The day was long, the finale was full of pinch-points and roundabouts, but at the close of play Elia Viviani rode the coat-tails of a fantastic Deceuninck-Quickstep leadout to take his first victory at La Grand Boucle. Dropped off to perfection, the Italian had the pace to come around Alexander Kristoff (UAE-Team Emirates) with ease. Lotto-Soudal’s Caleb Ewan finished fast to just pip Peter Sagan (BORA-hansgrohe) to third place. After helping deliver his teammate over the line, Julian Alaphilipppe followed him onto the podium to pull on the yellow jersey once more.
Rider of the Race
I nearly didn’t hand this award out at all. It was simply one of those Tour transitions stages where gorgeous French scenery passes in front of you and not much else happens until the sprint at the end. Not that I have a problem with these stages, they are a necessary part of any Grand Tour. It’s just they’re more suited for crafty naps on the sofa rather than sifting through the peloton in search of a single rider. To be frank, if any other sprinter had taken the win I would have stuck to my guns and warbled about verdant green patchworks and chateaux, but how could I resist an Elia Viviani taking his first Tour win to complete his Grand Tour hat-trick. Or the brimful of confidence Deceuninck-Quickstep team who put him there.Embed from Getty Images
Oh what a difference a Grand Tour makes. Desolate and disconsolate when he left the Giro early, to see him bounce back to winning ways at his first Tour de France in five years was brilliant to witness. Look how much it meant.
Today we did a perfect job, you saw how the lead-out did. I just need to thank the team; they were really unbelievable. I just had to in my job in the last 180m. It’s what I can do better if they launch me like that. I’m pretty happy. I’m just really focussed on my lead-out. I lost the wheel of my lead-out on the first stage, and I was really disappointed after that. Today I only looked at Max Richeze’s wheel. I know Morkov did an amazing job – he’s the best to go at the right time and he was perfect today. I saw Kristoff try to anticipate me on the right, and at that same moment, Max opened the door for me – it was really the perfect teamwork.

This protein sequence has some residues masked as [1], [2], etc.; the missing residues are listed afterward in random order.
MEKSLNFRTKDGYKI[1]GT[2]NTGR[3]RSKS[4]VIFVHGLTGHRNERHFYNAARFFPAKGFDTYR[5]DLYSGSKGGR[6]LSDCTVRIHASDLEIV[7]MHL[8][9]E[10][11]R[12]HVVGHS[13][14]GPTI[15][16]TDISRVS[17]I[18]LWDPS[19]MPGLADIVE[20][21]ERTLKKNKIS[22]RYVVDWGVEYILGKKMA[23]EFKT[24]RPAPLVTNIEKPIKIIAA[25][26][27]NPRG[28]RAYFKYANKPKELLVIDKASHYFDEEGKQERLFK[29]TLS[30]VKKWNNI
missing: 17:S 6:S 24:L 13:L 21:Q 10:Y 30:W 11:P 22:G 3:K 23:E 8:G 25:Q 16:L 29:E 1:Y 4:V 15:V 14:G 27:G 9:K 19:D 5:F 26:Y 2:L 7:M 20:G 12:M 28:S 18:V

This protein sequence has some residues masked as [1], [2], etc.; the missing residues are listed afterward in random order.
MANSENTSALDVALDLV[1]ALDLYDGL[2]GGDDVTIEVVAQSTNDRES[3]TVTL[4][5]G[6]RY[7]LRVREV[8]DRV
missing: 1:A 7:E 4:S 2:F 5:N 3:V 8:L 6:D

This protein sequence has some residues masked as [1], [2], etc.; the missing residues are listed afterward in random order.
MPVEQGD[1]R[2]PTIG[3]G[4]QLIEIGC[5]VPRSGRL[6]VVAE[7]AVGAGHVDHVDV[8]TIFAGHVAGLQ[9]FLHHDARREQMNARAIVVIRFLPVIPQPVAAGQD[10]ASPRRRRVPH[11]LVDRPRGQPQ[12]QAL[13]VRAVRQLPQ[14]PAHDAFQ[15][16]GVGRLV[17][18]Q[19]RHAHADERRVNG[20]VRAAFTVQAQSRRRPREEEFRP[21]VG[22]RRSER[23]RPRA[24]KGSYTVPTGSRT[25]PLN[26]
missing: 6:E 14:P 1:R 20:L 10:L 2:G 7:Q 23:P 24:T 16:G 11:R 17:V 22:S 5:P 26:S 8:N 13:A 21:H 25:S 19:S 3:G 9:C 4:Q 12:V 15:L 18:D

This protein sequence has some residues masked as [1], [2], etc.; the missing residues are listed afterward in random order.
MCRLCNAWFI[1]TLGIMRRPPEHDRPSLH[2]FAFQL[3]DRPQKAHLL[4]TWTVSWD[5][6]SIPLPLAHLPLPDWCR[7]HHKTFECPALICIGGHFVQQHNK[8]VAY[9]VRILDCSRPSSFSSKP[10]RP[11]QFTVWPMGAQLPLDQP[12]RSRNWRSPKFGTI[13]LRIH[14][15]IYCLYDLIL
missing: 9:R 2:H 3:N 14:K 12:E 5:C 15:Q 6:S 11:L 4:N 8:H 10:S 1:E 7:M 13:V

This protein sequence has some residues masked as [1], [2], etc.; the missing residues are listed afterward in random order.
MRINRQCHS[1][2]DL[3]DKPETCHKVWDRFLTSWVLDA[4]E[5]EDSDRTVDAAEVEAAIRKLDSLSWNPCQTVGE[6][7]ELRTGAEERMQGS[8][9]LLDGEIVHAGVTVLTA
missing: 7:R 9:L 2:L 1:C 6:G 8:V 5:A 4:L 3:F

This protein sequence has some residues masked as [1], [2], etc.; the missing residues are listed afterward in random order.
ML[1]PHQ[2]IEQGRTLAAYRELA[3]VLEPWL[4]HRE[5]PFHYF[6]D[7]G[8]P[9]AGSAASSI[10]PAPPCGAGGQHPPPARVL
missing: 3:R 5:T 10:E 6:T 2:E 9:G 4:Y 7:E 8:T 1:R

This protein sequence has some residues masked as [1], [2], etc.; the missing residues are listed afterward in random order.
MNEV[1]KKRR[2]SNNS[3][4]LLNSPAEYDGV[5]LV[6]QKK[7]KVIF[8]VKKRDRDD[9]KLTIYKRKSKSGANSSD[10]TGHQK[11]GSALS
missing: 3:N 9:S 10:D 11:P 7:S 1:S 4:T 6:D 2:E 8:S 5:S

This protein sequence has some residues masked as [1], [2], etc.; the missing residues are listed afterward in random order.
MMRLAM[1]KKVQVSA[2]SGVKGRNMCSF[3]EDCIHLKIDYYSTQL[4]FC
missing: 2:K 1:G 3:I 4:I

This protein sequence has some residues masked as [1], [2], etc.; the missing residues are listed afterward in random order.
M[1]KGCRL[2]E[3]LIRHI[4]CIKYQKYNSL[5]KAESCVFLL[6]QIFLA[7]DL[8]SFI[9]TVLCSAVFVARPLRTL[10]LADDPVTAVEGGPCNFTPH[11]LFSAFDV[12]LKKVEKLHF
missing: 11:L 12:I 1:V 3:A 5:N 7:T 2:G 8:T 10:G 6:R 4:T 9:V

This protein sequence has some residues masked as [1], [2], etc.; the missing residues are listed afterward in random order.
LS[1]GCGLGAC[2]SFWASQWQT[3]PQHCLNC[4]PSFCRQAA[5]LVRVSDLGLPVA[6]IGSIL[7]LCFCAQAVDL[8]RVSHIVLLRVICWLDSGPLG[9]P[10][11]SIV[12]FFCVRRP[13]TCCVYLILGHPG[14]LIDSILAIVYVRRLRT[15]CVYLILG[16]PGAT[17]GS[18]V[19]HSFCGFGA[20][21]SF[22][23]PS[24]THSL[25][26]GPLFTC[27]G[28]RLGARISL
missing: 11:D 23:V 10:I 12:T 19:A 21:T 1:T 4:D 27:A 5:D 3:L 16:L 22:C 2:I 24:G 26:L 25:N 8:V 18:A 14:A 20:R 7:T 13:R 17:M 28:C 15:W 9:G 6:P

I LOVE the way the Quicksteppers always ride for each other so I wasn’t at all surprised to see the yellow jersey of Alaphilippe come to the front to set the pace on the run to the line. It brought back memories of Champs-Élysées in 2012.
No polka-dotted opportunity was missed by Lotto Soudal, with Tim Wellens taking the start line bedecked in spots
including some very natty looking pedals. I fear our own Journal Velo will not approve.
Images of the day
A charming Romain Bardet
Suncream for Monsieur Voeckler
Total Direct Energie may not have placed Niki Terpstra in the break of the day as per my fervent wishes, but this sequence of events more than made up for it.
The sharp delineation of a perfect patchwork
Stage Results – Top 5
1 Elia Viviani (Deceuninck-QuickStep) 5:09:20
2 Alexander Kristoff (UAE-Team Emirates) same time
3 Caleb Ewan (Lotto Soudal ) s/t
4 Peter Sagan (BORA-hansgrohe) s/t
5 Dylan Groenewegen (Jumbo-Visma) s/t
General Classification – Top 10
1 Julian Alaphilippe (Deceuninck-QuickStep) 14:41:39
2 Wout van Aert (Team Jumbo-Visma) +0:20
3 Steven Kruijswijk (Team Jumbo-Visma) +0:25
4 George Bennett (Team Jumbo-Visma) same time
5 Michael Matthews (Team Sunweb) +0:40
6 Egan Bernal (Team Ineos) same time
7 Geraint Thomas (Team Ineos) +0:45
8 Enric Mas (Deceuninck-QuickStep) +0:46
9 Greg Van Avermaet (CCC) +0:51
10 Michael Woods (EF Education First) same time
All the jerseys
Maillot Jaune: Julian Alaphilippe (Deceuninck-QuickStep)
Maillot Vert: Peter Sagan (BORA-hansgrohe)
Maillot Blanc: Wout Van Aert (Team Jumbo-Visma)
King of the Mountains: Tim Wellens (Lotto Soudal)
For the full stage review, go to cyclingnews
Header image: GETTY/Velo/Chris Graythen